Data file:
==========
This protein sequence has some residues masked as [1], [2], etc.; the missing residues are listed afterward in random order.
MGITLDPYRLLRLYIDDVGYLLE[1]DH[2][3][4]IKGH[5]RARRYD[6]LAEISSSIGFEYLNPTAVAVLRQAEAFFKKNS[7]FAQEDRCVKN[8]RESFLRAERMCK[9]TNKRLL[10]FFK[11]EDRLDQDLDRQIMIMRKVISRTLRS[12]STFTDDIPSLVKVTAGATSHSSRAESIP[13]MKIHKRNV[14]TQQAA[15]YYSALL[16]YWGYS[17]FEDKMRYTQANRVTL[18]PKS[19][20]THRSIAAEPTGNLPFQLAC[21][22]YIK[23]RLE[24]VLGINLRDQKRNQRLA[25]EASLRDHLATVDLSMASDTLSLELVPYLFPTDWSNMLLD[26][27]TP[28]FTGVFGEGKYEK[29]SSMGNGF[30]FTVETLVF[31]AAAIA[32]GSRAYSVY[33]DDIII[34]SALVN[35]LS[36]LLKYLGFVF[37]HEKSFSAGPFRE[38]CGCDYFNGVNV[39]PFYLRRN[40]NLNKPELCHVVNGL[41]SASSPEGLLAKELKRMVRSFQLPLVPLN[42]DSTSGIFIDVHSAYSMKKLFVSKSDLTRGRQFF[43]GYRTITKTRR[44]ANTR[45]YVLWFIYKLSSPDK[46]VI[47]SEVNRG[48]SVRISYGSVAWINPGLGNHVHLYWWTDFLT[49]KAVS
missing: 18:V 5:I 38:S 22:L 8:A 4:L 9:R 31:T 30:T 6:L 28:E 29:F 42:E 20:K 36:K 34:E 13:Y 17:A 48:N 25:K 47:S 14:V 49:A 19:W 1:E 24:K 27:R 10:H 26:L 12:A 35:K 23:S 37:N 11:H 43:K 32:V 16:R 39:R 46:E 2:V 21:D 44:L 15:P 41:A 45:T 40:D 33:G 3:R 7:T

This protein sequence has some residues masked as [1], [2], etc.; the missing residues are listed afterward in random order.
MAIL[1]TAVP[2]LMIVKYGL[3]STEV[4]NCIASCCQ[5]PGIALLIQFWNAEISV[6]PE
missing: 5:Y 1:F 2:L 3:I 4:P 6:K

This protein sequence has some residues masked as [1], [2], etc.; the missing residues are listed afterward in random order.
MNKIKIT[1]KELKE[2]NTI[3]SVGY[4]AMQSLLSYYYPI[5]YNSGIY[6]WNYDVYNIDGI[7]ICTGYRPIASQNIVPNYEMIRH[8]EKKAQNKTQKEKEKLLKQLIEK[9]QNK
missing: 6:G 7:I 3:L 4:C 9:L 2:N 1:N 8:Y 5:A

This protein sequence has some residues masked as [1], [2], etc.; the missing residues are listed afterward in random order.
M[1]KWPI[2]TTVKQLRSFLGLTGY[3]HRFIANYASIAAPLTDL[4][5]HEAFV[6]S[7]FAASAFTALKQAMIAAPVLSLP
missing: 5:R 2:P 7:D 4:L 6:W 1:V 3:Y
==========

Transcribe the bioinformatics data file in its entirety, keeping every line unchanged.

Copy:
This protein sequence has some residues masked as [1], [2], etc.; the missing residues are listed afterward in random order.
MGITLDPYRLLRLYIDDVGYLLE[1]DH[2][3][4]IKGH[5]RARRYD[6]LAEISSSIGFEYLNPTAVAVLRQAEAFFKKNS[7]FAQEDRCVKN[8]RESFLRAERMCK[9]TNKRLL[10]FFK[11]EDRLDQDLDRQIMIMRKVISRTLRS[12]STFTDDIPSLVKVTAGATSHSSRAESIP[13]MKIHKRNV[14]TQQAA[15]YYSALL[16]YWGYS[17]FEDKMRYTQANRVTL[18]PKS[19][20]THRSIAAEPTGNLPFQLAC[21][22]YIK[23]RLE[24]VLGINLRDQKRNQRLA[25]EASLRDHLATVDLSMASDTLSLELVPYLFPTDWSNMLLD[26][27]TP[28]FTGVFGEGKYEK[29]SSMGNGF[30]FTVETLVF[31]AAAIA[32]GSRAYSVY[33]DDIII[34]SALVN[35]LS[36]LLKYLGFVF[37]HEKSFSAGPFRE[38]CGCDYFNGVNV[39]PFYLRRN[40]NLNKPELCHVVNGL[41]SASSPEGLLAKELKRMVRSFQLPLVPLN[42]DSTSGIFIDVHSAYSMKKLFVSKSDLTRGRQFF[43]GYRTITKTRR[44]ANTR[45]YVLWFIYKLSSPDK[46]VI[47]SEVNRG[48]SVRISYGSVAWINPGLGNHVHLYWWTDFLT[49]KAVS
missing: 18:V 5:I 38:S 22:L 8:A 4:L 9:R 31:T 30:T 6:L 28:E 29:F 42:E 20:K 36:K 34:E 13:Y 17:A 48:N 25:K 47:S 14:V 49:A 19:W 1:E 24:K 27:R 10:H 26:L 12:A 35:K 23:S 37:N 11:H 43:K 32:V 16:R 39:R 46:E 2:V 21:D 44:L 15:P 41:A 45:T 40:D 33:G 3:R 7:T

This protein sequence has some residues masked as [1], [2], etc.; the missing residues are listed afterward in random order.
MAIL[1]TAVP[2]LMIVKYGL[3]STEV[4]NCIASCCQ[5]PGIALLIQFWNAEISV[6]PE
missing: 5:Y 1:F 2:L 3:I 4:P 6:K

This protein sequence has some residues masked as [1], [2], etc.; the missing residues are listed afterward in random order.
MNKIKIT[1]KELKE[2]NTI[3]SVGY[4]AMQSLLSYYYPI[5]YNSGIY[6]WNYDVYNIDGI[7]ICTGYRPIASQNIVPNYEMIRH[8]EKKAQNKTQKEKEKLLKQLIEK[9]QNK
missing: 6:G 7:I 3:L 4:C 9:L 2:N 1:N 8:Y 5:A

This protein sequence has some residues masked as [1], [2], etc.; the missing residues are listed afterward in random order.
M[1]KWPI[2]TTVKQLRSFLGLTGY[3]HRFIANYASIAAPLTDL[4][5]HEAFV[6]S[7]FAASAFTALKQAMIAAPVLSLP
missing: 5:R 2:P 7:D 4:L 6:W 1:V 3:Y